A tribunal of three federal judges agreed when it ruled on Aug. 16 that the changes discriminate against black voters, but their decision affected only five Florida counties. Since 1975, Collier, Hardee, Hendry, Hillsborough and Monroe counties have been under federal jurisdiction because of past discrimination. Before any changes to voting laws can be implemented, the Department of Justice or a federal court must rule on whether or not the modifications violate minority voter rights.

The judges stated plainly that the new revisions violate African Americans’ voting rights. “We find that minority voters will be disproportionately affected by the changes in early voting procedures because they disproportionately use early in-person voting.”

The ruling did offer a possible fix. If the counties offered voting 12 hours a day on the eight early-voting days, the judges said that that access would be adequate. Last week, officials in four of the five counties said they make that accommodation. Harry Sawyer, a Monroe County Republican elections supervisor, said he plans to offer 12 days of early voting, prompting Gov. Scott to suggest he might suspend Sawyer.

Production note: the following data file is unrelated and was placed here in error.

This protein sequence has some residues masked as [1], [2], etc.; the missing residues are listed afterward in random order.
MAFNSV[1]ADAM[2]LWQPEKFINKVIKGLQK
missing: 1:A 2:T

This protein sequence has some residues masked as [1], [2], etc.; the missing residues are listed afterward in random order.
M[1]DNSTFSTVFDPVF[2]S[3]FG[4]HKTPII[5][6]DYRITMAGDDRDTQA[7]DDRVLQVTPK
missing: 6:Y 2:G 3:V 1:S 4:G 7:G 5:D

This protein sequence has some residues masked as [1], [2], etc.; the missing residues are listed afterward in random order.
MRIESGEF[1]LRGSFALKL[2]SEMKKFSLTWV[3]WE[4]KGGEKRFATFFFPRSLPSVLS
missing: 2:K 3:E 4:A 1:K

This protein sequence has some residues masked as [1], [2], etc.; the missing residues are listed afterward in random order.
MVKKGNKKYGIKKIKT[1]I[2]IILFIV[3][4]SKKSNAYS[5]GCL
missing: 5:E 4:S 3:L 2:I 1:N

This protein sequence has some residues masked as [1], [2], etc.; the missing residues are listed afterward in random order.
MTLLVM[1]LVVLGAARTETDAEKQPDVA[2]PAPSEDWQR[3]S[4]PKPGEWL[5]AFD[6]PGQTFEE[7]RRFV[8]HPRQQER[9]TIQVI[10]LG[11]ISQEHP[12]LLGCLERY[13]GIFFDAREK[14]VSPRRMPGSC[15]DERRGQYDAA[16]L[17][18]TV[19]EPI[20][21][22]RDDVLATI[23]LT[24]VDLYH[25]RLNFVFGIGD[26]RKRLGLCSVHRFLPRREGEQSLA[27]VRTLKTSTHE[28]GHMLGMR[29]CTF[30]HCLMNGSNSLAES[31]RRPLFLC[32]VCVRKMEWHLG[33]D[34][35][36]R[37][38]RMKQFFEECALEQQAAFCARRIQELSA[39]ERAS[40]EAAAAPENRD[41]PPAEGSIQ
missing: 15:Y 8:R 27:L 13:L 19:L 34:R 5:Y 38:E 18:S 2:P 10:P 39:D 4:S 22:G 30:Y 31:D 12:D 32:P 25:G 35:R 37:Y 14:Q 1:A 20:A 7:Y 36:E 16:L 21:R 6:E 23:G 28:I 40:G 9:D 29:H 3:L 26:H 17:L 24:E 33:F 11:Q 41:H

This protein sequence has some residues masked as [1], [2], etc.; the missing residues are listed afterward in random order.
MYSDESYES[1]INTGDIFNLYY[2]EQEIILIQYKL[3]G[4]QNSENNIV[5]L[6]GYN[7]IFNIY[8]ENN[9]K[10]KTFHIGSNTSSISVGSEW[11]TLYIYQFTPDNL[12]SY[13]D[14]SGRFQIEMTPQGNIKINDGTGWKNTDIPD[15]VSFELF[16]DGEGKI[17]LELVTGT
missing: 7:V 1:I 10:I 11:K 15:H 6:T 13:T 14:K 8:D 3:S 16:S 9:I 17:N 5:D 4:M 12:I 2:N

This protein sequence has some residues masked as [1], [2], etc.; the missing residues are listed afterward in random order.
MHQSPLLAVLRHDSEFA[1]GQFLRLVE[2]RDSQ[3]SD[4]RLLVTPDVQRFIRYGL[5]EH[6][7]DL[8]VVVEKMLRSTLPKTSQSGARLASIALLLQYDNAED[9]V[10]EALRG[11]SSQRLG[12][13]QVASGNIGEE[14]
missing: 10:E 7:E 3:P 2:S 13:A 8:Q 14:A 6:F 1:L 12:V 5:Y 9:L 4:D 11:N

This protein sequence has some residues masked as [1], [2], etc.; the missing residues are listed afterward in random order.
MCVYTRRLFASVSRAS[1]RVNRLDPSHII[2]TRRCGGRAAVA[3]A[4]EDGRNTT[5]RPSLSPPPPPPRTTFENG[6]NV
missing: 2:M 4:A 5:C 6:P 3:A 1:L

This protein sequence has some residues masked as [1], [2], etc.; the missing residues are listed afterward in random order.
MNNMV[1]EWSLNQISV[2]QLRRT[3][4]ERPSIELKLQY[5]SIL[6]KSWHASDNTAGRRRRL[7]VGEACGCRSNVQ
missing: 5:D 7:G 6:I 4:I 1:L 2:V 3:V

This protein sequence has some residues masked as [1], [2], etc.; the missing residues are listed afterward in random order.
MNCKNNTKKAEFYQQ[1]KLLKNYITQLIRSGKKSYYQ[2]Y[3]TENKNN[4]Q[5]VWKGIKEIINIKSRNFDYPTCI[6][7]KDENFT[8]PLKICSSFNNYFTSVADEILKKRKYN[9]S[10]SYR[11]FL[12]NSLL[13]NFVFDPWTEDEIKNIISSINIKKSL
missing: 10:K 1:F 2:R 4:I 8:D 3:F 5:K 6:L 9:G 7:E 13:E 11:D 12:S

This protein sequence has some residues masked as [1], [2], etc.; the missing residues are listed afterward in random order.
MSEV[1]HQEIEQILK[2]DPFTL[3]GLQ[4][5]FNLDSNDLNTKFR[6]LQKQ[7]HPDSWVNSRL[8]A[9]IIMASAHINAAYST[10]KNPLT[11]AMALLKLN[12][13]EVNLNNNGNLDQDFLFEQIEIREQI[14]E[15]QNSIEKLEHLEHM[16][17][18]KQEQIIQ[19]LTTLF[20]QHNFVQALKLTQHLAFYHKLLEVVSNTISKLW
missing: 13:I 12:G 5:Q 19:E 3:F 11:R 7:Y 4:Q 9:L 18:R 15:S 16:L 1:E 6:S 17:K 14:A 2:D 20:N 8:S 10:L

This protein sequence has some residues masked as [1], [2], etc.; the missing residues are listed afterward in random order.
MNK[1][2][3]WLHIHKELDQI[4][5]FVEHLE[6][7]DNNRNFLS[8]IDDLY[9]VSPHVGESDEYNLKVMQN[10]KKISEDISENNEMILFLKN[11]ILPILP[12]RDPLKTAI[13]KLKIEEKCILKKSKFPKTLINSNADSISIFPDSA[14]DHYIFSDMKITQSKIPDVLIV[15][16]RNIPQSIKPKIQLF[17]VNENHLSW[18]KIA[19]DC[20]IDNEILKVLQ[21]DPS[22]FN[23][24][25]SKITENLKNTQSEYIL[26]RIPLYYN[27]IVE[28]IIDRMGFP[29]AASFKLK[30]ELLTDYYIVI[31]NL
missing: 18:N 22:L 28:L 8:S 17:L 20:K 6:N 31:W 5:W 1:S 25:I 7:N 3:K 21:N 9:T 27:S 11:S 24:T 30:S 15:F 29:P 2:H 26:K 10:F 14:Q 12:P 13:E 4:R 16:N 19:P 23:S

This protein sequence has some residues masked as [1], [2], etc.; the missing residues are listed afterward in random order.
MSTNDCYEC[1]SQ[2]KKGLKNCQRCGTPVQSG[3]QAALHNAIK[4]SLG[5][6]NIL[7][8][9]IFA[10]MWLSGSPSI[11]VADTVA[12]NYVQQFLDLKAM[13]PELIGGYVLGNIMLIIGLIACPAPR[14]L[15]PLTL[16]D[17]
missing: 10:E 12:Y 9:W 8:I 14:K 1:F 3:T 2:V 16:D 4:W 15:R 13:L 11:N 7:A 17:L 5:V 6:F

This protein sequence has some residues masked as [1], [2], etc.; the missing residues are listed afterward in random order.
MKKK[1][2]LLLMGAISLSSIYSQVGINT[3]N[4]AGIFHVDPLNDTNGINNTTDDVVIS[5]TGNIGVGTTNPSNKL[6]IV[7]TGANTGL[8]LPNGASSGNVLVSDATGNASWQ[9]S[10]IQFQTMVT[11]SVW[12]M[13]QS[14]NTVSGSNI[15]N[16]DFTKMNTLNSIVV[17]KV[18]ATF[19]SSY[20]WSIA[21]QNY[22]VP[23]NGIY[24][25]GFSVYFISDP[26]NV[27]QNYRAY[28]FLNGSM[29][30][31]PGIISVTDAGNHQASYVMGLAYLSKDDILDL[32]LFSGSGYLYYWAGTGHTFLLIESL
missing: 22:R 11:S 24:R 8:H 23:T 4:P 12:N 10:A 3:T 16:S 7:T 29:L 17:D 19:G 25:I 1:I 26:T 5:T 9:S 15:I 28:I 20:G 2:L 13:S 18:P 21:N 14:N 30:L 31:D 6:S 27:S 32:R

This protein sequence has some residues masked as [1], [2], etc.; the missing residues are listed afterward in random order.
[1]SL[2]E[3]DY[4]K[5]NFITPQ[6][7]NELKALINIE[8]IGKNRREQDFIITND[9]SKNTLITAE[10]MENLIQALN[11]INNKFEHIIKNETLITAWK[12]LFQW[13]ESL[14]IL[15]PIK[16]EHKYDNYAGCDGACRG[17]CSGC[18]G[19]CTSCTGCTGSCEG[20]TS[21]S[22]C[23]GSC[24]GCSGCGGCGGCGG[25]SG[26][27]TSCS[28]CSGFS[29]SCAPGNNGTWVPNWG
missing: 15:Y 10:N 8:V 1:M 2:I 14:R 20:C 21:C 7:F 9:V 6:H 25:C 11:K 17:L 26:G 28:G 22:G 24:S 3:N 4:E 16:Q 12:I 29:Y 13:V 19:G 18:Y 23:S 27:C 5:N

Even though Duval County Supervisor of Elections Jerry Holland said that he will staff 16 early voting sites (one more than in the 2008 election) and that they will be open from 7 a.m. to 7 p.m. for all eight days of early voting, plaintiffs in the Jacksonville lawsuit say it’s not enough. The 2011 voting law amendments eliminated early voting on the Sunday before Election Day.

In large urban counties like Duval, Henrichsen said there is a tradition of a big drive in the African-American community to vote on that Sunday in what is known as “Souls to the Polls.”

“He’s trying to take the pain out of the punch,” said Pastor R.L. Gundy of Holland’s extended hours. Gundy is a plaintiff in the Jacksonville lawsuit as both an individual and as president of the local chapter of the Southern Christian Leadership Conference (SCLC). He’s also the senior pastor at Mt. Sinai Baptist Church. Elder Lee Harris of Mt. Olive Primitive Baptist Church and Bishop Lorenzo Hall of Reach Out Apostolic Tabernacle Church are also plaintiffs in the lawsuit.